Her research, teaching, and art practice centres around the regeneration of my immediate surroundings. Making work primarily in London, and focusing on a multi-layered socio-economic landscape, Felicity is interested in the ever changing city around her.
Mark Fisher attributes the notion of Capitalist Realism to a slogan: “It is easier to imagine the end of the world than it is to imagine the end of Capitalism”. It is this sense of the ‘no alternative’ that she is addressing in, through the appropriation of the imaginary; nostalgic references to the pre-gentrified cityscape, which allow to reflect on the concept of decolonizing industry in context with the gentrification of the urban landscape. The original factory buildings and warehouses become lost to the term ‘Culture’. It is the precarity of the ruin structure that Felicity intends to explore: how a creator of power has now become a product as a result of shifts in societal structures. Sites of construction and deconstruction become representative of the urban palimpsest; a hybrid of the archaic, the present, and the future blueprints of society.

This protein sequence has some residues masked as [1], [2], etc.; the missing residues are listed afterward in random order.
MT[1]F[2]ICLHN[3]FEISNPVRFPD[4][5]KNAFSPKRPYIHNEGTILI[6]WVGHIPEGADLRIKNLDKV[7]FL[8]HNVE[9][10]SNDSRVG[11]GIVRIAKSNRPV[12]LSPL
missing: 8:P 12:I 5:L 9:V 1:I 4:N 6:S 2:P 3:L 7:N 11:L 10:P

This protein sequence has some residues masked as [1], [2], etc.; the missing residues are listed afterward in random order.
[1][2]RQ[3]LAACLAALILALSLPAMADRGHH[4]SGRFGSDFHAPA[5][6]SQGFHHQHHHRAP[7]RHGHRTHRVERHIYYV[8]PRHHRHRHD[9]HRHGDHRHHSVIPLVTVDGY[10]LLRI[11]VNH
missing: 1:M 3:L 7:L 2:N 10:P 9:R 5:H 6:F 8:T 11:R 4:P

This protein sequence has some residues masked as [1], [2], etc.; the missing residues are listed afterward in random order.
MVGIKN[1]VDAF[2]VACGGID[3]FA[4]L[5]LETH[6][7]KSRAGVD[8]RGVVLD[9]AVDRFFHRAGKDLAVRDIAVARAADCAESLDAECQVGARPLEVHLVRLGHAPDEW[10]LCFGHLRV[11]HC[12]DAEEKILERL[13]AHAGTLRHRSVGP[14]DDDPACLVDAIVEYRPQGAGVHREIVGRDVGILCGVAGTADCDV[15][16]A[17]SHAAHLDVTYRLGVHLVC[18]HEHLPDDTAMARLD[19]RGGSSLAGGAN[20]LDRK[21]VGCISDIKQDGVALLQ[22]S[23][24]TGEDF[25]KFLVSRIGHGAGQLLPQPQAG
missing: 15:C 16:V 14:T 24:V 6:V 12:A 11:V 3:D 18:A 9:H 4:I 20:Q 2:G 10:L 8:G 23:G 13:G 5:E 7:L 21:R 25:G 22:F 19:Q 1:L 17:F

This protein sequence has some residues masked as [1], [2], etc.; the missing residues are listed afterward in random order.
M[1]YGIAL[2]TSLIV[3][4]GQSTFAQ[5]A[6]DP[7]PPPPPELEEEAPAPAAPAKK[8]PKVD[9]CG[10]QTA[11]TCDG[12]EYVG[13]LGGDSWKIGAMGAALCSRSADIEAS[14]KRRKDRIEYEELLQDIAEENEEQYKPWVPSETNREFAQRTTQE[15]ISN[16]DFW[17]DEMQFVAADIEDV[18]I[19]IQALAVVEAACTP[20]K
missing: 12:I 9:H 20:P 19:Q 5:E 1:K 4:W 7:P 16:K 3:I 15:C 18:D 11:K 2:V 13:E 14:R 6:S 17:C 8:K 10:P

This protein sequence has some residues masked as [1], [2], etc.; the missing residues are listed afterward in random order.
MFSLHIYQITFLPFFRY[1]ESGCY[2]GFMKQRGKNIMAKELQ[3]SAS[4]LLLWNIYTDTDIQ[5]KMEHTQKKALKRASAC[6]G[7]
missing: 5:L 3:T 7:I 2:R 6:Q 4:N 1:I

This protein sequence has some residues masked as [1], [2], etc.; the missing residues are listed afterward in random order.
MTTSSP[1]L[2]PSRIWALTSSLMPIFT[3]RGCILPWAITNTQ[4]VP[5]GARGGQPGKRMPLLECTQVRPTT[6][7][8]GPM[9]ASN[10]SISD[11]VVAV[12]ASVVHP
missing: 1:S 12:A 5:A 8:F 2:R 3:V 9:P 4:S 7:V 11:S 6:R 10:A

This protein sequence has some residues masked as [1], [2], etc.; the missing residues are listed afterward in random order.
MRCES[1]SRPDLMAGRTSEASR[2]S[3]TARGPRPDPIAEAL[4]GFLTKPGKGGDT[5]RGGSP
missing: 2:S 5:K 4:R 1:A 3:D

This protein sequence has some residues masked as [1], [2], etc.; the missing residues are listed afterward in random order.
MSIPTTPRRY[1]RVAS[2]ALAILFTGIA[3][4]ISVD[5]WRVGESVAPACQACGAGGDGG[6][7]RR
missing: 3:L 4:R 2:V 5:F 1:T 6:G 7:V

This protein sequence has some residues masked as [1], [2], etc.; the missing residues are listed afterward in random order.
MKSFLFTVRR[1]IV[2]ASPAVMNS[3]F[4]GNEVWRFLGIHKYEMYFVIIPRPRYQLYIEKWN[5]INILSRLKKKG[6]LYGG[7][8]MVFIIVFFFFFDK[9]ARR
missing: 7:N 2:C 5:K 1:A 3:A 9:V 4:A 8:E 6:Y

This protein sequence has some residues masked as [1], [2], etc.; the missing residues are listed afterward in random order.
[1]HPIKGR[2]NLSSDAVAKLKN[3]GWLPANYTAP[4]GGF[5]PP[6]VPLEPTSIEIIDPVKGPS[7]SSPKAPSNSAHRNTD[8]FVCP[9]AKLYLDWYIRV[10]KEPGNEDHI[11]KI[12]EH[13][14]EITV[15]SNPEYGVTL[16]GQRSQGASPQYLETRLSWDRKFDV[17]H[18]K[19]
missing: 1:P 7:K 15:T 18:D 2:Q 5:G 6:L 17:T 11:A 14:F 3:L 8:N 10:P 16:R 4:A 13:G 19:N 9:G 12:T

More info: www.felicityhammond.com